"The first RED car I see, I'll pretend the engine has quit. I'll drop straight into autorotation, pick a spot, complete the drills, send out a Mayday, the whole bang lot. Uh-huh."
A good idea...
It was a pretty long ride. Ho-hum. No red cars. Soon, I was droning along happily, in that other world I like so much. Peaceful, alone, dreamy, and happy. Terrific views. Freedom. Thoughts that wander. Fly
No red cars. Droning along. Merrily. La-di-da...
I decided to make up some silly poetry. With a nod to Winnie-the-Pooh.
"How nice to be
A little flea
On Brigitte's b..."
And so on...
"As Pin was dreaming through the sky,
He met this madly flapping Lie
Who scorned him with a mocking eye
And said: Young Man, I do decry
Your silly habit of trying to fly.
I can tell you such,
It costs too m...."
RED CAR! WHOAH!
MAYDAY, MAYDAY, MAYDAY!
Into the DRILL! A site! I need a site! Where's the wind coming from?? All hills and valleys and rocks. I have to find... Ah, there! Beyond that little ridge! Go for it! Good lookout! MAYDAY, MAYDAY, MAYDAY!
Looking Good. Nobody around. Take it all the way down to ground level... three hundred feet. Over that little wood. Two hundred... coming down... down... FLARE! LEVEL! Pull in power!
Good one... Clapping
And away! Down a little valley, watch for cables, and up into the sky! Not bad...
And off I flew, happy-happy. Pure as the wind driven snow. Before the coyotes come sneaking along. (and p... in it).
There were some folk out, hiking. And they saw and heard this helicopter approach, droning steadily, flying in a straight line. And suddenly, backfiring. Doing something "very funny", before hurtling down out of the sky. Then it disappeared behind a ridge line, and was never seen again.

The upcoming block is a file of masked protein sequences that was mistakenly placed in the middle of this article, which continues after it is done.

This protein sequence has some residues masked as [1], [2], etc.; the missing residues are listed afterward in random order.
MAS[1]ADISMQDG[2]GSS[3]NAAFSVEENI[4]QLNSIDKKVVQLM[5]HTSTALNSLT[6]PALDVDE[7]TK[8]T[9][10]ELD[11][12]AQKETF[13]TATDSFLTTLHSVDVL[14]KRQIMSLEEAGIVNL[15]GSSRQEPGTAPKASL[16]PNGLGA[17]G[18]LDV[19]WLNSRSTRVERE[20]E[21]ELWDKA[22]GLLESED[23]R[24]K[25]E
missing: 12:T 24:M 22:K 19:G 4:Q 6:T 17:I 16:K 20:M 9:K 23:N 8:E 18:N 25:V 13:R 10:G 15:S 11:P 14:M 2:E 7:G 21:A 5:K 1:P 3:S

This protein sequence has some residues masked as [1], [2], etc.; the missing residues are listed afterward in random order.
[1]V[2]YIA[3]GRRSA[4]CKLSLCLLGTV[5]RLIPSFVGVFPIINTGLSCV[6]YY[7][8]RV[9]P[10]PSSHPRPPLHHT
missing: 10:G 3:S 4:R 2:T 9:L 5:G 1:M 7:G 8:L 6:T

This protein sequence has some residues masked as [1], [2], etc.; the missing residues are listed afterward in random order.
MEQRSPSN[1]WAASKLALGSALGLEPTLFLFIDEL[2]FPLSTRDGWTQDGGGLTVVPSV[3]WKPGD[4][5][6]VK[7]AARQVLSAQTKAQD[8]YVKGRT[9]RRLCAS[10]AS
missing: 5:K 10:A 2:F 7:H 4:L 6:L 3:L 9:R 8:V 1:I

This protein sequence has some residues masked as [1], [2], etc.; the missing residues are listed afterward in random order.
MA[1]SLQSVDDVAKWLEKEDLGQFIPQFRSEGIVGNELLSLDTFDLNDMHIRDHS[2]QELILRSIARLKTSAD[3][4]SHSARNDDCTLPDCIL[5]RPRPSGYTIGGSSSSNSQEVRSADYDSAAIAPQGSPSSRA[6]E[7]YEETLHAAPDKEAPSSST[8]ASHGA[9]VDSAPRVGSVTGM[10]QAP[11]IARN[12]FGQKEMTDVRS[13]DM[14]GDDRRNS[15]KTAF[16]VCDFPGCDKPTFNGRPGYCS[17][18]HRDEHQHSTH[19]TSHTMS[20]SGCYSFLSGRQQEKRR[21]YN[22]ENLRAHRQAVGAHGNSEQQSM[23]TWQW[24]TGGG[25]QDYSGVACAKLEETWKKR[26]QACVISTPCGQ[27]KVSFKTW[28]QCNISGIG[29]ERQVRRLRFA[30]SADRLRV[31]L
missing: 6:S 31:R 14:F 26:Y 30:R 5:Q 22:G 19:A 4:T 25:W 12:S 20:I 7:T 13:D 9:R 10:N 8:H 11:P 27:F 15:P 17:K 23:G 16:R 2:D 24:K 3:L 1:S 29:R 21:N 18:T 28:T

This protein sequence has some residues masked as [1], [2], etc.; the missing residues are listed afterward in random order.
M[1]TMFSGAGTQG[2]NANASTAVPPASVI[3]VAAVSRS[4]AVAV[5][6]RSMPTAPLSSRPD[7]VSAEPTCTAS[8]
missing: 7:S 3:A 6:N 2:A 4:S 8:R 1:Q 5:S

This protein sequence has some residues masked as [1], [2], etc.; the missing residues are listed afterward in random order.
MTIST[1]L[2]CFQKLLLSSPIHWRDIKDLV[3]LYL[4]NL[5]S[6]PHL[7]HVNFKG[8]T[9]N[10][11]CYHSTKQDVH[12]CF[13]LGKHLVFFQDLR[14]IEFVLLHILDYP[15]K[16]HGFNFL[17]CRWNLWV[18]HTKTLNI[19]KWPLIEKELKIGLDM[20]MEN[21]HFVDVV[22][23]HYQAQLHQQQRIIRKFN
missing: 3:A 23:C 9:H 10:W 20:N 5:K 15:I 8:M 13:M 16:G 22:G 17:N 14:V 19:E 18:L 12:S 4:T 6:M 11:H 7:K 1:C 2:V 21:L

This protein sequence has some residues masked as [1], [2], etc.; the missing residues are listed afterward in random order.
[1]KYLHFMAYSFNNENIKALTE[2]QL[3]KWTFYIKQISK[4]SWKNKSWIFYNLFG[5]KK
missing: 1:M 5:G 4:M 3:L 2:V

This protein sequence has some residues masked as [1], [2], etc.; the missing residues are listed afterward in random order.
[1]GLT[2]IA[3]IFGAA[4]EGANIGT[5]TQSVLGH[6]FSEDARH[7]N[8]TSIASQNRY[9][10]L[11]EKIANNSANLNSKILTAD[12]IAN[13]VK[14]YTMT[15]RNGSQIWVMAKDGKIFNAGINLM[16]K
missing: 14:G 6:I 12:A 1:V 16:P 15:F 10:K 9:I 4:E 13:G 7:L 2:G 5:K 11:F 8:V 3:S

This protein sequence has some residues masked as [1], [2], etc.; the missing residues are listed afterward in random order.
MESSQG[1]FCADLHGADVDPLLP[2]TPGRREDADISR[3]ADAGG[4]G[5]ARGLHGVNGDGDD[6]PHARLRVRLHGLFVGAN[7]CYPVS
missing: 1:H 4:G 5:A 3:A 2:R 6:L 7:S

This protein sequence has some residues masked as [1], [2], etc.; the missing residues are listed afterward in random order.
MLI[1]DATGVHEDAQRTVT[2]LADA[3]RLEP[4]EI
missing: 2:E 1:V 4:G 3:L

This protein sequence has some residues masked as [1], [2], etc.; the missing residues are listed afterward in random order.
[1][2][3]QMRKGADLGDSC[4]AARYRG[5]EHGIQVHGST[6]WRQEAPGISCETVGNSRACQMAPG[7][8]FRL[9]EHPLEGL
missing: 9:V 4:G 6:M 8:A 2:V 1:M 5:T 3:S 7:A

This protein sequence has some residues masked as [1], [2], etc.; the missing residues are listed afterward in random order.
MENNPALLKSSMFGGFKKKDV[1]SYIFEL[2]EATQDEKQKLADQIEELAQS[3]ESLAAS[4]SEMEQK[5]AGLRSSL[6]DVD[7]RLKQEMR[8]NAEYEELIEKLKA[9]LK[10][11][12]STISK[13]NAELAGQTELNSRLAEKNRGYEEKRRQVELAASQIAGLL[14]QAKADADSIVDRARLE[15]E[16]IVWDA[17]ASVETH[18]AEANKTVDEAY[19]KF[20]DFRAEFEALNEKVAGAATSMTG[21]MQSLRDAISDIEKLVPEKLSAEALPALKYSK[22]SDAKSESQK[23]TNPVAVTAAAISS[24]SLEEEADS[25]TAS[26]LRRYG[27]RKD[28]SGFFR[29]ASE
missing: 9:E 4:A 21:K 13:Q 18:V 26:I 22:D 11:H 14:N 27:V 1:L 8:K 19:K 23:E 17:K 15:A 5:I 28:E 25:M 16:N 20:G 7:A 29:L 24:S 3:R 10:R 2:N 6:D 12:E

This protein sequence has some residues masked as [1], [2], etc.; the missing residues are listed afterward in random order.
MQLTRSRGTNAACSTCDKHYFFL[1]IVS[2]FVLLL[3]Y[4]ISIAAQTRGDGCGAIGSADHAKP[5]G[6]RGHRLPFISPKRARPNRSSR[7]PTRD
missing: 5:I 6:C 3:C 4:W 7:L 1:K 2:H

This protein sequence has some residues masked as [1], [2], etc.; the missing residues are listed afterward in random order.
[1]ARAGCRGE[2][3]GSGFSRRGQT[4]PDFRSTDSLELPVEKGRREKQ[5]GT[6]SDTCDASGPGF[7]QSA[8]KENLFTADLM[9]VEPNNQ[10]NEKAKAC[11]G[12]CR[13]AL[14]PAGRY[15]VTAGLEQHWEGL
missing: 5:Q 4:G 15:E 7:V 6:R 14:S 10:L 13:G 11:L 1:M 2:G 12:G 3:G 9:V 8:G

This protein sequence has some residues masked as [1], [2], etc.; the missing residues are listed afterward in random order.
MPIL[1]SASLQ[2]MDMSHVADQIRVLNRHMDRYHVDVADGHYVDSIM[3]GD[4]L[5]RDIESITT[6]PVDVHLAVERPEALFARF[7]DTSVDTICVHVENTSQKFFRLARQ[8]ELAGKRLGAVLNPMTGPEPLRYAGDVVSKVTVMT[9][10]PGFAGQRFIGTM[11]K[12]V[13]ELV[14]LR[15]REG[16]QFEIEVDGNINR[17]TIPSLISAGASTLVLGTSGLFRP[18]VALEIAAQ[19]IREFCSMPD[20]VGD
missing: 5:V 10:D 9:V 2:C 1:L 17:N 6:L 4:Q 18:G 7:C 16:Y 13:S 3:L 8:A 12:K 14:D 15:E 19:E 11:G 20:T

And of course, these well meaning hikers ran to the nearest phone. To report a helicopter CRASHING. Big panic. Search parties alerted. Volunteer Fire Departments called out. Police helicopter dispatched. Looking everywhere for a crashed red helicopter. Meanwhile, I was flying along, happy as a mouse in a granary, composing silly poetry. Wholly unaware that vast (and expensive) resources were being hastily mobilized because of my chance and flamboyant encounter with a passing RED car.
It took a couple of smart cops to figure out: "Hang on? A little RED helicopter? Doing stuff? Call Hiser! See if that dozy Irishman is still flying around!?"
And thus it came to pass... honestly, you can't make this stuff up. And thus it came to pass, that I returned from a successful solo cross country, and walked into the flying school, happy as only a newbie helicopter jockey can be. A bounce in his stride. A sparkle in his eye. All hail, the conquering hero...
Every face turned towards me. And Sharon, breathlessly, asked if I had been flying over such-and-such an area. Errr...yes? About what time? I work it out.
What? Now bloody what?
The whole place collapses. Again. Quick phone calls to inform search parties. Laughter.
"Yes, it was him again!"
Would somebody please explain to me what the hell is going on? Don't just stand their laughing your socks off??! NOW WHAT HAVE I DONE...??
(Oops!) (Sorry!) Hypocrite
A Little About Moggy - Francis ‘Moggy’ Meyrick (www.chopperstories.com)
admits to not being terribly bright, but he did first grace the skies
(more or less) totally on his own some forty-five years ago. He is
rumored to have solemnly intoned these memorable words on the downwind
leg. “Holy Molly McBride! NOW what have I done…?” He is working
dutifully on his eighty-sixth incarnation (he does, admittedly, get sent
back a lot – for another try) , and he describes himself as a ‘chopper
jockey’. He says it’s basically a case of a nut, hanging under a nut.
(BIG nut, though). Compared to trying to attain Wisdom (he was a
Buddhist monk once) (before he got demoted to galley hand), he reckons
it beats working for a living. It ranks right up there with being a
happy penguin, and spending all day sliding down icy slopes. Moggy loves
spinning a good yarn, and his greatest reward is simply your enjoyment.
His many friends caution you he does tend to tell his bar stories with
verve and gusto, and much arm waving, so you are advised to move your
pints and other drinks safely out of his way. He is also the author of
“Moggy’s Tuna Manual”, a Tuna Helicopter safety initiative, available on